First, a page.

For over two years of visiting CSS, I always ordered a Classic with a side of Garlic Fries, no fail. So, despite being a regular, I only really knew one item off their menu. I shouldn’t even be qualified to do a feature on CSS Manila, but please don’t tell them that. I did try their King of Philly once, though, and enjoyed it, being an extra-loaded version of the Classic. Of course, this is just like saying that I once watched the special editions of ‘Lord of the Rings’ after watching the original cuts more than twenty times. I loved those extended versions, but that’s to be expected – it was the same thing but with more awesome.


I lied. I also watched this over twenty times. [thanks, LOTR]

Although the Classic arguably needs no further embellishments, you may still tweak the basic ingredients to your liking. After the optional onions and peppers, you also get to choose on the cheese. The CSS, true to the Philly tradition, offers American, Provolone, and Cheez Whiz. I personally prefer the milder Provolone, although I sometimes switch it up with the other two choices just because. Should it not be enough, extra cheese is also an option.

Following that, you may also decide between steak or chicken for the meat (extra meat also welcome). Of course, steak is the runaway favorite. I did try the chicken once, however, and was pleasantly surprised at how flavorful it was – it almost tasted like it had four legs! How could it not taste like chicken when everything else in the world does? What was this fowl witchcraft?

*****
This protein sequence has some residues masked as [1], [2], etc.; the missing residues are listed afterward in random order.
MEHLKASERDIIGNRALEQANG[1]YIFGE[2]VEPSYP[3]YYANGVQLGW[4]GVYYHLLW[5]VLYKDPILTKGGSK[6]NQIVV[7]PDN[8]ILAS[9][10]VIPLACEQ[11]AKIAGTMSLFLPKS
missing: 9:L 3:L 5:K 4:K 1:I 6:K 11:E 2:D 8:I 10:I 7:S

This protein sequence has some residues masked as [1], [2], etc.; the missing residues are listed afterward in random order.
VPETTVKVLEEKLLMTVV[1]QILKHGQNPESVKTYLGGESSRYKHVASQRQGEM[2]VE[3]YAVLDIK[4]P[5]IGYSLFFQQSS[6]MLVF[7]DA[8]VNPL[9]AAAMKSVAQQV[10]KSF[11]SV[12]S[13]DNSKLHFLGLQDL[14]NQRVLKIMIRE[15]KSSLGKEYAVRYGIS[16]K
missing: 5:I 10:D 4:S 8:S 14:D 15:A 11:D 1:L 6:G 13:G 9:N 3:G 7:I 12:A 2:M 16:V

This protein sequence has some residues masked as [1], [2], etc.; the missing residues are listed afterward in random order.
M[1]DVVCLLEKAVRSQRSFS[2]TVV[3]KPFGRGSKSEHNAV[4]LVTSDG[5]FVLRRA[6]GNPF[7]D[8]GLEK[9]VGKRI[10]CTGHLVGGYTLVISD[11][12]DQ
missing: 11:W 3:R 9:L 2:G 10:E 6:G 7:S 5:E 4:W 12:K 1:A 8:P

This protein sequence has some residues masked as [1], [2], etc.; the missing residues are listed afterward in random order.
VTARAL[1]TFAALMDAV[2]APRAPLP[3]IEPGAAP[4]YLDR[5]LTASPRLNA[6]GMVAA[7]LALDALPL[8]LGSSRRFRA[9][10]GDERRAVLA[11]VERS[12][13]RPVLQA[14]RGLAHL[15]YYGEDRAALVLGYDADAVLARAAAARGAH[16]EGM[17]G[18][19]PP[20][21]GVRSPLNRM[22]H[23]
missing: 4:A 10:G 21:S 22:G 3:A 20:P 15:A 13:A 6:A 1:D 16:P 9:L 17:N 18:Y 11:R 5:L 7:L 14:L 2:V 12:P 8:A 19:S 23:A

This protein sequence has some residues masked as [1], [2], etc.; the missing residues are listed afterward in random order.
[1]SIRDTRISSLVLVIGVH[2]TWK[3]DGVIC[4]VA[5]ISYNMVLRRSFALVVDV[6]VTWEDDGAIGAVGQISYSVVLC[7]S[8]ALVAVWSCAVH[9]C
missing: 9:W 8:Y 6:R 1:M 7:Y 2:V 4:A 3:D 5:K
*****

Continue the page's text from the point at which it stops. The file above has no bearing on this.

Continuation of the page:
It tasted something like this beefy thing. Click images to enlarge.

Lastly, the bread… which may be prepared to certain specifications. Some prefer it sliced, while others, toasted. Some others, still, like their rolls hollowed out, leaving only the crust as the sole conveyance for the wonderful steaky filling. Regardless of the preparation, though, you should note that CSS Manila exclusively uses authentic Amoroso Italian rolls – the only acceptable bread for any Philadelphian serious about cheesesteak. Amoroso rolls are pillow-soft, with just the right crunch for its crust, allowing it to warmly envelop the gloriously gloopy center.

Despite (or because of) its minimal ingredients, the Classic Cheese Steak is a perennial winner. It is definitive, for sure, such that one would be hard pressed to improve on the formula. Not to say that one shouldn’t try, of course…

 


Western Cheese Steak
Click images to enlarge.

OK, let’s stop being snobs for a moment and forget our puristic tendencies… There may come a time when, stuffing your face with cheesesteak, you realize that on the gratification scale of 1-10, your cheesesteak is already a 10 – where can you go from there? You go to 11, of course. Duh.

For that extra push over the cliff, The Cheese Steak Shop offers additional toppings. At extra cost, you may avail of roasted garlic, tomatoes, spinach, lettuce, mushrooms, pepperoni, bacon, pizza sauce, BBQ sauce, mayonnaise – what have you. Certainly, no one can stop you from putting all of these extras onto your cheesesteak, but remember that these are but accoutrements to an already awesome sandwich.

Related to this, The CSS offers combinations of these add-ons through their Premium Cheese Steak menu. Standouts include the Deluxe (pizza sauce & mushroom), Pepperoni & Pizza Sauce, Spinach & Mushroom, and the Hoagie (lettuce, tomato & mayo). The jewel in their crown, however, is the Western Cheese Steak – a monster of a sandwich that’s mercilessly topped with BBQ sauce, onion rings, and BACON. Steak and cheese and bacon? Why hasn’t a love song been made about this yet? This is what it means to be an apex predator! It’s so wrong and yet… so… right. Just like a childhood crush on a teacher who likes to quote Nabokov.


Don’t stand so close to me. Click images to enlarge.

I wondered whether bacon in my cheesesteak would be like bikini in my carwash – do I really need such an ‘improvement’? Sorry, please don’t answer that. Wiser men have attempted…


Like most existential dilemmas, it would only beget more questions. [thanks, Wikimedia]